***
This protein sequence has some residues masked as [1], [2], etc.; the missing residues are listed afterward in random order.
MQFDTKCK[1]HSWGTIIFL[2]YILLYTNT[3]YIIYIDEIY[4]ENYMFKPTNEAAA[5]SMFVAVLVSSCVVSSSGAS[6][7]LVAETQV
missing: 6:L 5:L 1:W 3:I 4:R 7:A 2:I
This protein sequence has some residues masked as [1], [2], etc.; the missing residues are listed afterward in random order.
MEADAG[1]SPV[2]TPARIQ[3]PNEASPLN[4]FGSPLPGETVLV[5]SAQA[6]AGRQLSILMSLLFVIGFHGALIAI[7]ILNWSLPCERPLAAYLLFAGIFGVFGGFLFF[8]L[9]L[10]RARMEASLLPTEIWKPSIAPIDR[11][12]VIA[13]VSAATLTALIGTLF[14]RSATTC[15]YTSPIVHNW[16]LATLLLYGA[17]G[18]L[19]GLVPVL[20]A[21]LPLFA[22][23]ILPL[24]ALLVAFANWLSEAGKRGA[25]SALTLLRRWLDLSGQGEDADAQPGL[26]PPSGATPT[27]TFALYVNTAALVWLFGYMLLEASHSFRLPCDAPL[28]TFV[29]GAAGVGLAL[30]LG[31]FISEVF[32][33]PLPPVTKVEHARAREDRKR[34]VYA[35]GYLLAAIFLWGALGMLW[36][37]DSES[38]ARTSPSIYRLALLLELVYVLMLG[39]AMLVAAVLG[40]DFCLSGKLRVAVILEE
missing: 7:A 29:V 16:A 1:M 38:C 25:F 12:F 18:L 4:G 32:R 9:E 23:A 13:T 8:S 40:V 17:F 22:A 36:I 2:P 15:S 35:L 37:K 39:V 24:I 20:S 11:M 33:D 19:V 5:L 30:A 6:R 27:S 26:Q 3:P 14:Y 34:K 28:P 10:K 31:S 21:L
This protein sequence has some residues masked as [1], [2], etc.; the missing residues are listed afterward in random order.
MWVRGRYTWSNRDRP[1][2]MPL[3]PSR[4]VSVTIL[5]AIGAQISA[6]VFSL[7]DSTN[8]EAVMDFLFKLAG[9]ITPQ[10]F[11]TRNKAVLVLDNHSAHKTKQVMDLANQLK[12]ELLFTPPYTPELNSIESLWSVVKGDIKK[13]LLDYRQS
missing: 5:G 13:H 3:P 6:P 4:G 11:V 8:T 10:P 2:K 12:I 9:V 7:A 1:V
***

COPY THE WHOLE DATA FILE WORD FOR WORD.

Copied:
This protein sequence has some residues masked as [1], [2], etc.; the missing residues are listed afterward in random order.
MQFDTKCK[1]HSWGTIIFL[2]YILLYTNT[3]YIIYIDEIY[4]ENYMFKPTNEAAA[5]SMFVAVLVSSCVVSSSGAS[6][7]LVAETQV
missing: 6:L 5:L 1:W 3:I 4:R 7:A 2:I
This protein sequence has some residues masked as [1], [2], etc.; the missing residues are listed afterward in random order.
MEADAG[1]SPV[2]TPARIQ[3]PNEASPLN[4]FGSPLPGETVLV[5]SAQA[6]AGRQLSILMSLLFVIGFHGALIAI[7]ILNWSLPCERPLAAYLLFAGIFGVFGGFLFF[8]L[9]L[10]RARMEASLLPTEIWKPSIAPIDR[11][12]VIA[13]VSAATLTALIGTLF[14]RSATTC[15]YTSPIVHNW[16]LATLLLYGA[17]G[18]L[19]GLVPVL[20]A[21]LPLFA[22][23]ILPL[24]ALLVAFANWLSEAGKRGA[25]SALTLLRRWLDLSGQGEDADAQPGL[26]PPSGATPT[27]TFALYVNTAALVWLFGYMLLEASHSFRLPCDAPL[28]TFV[29]GAAGVGLAL[30]LG[31]FISEVF[32][33]PLPPVTKVEHARAREDRKR[34]VYA[35]GYLLAAIFLWGALGMLW[36][37]DSES[38]ARTSPSIYRLALLLELVYVLMLG[39]AMLVAAVLG[40]DFCLSGKLRVAVILEE
missing: 7:A 29:V 16:A 1:M 38:C 25:F 12:F 18:L 4:G 32:R 9:E 23:A 13:T 8:S 40:V 17:F 22:A 36:I 2:P 15:S 35:L 37:K 39:V 24:I 20:S 11:M 33:D 19:V 5:L 30:A 6:R 27:S 26:Q 3:P 14:Y 34:K 28:P 10:K 31:S 21:L
This protein sequence has some residues masked as [1], [2], etc.; the missing residues are listed afterward in random order.
MWVRGRYTWSNRDRP[1][2]MPL[3]PSR[4]VSVTIL[5]AIGAQISA[6]VFSL[7]DSTN[8]EAVMDFLFKLAG[9]ITPQ[10]F[11]TRNKAVLVLDNHSAHKTKQVMDLANQLK[12]ELLFTPPYTPELNSIESLWSVVKGDIKK[13]LLDYRQS
missing: 5:G 13:H 3:P 6:P 4:G 11:V 8:T 10:P 2:K 12:I 9:V 7:A 1:V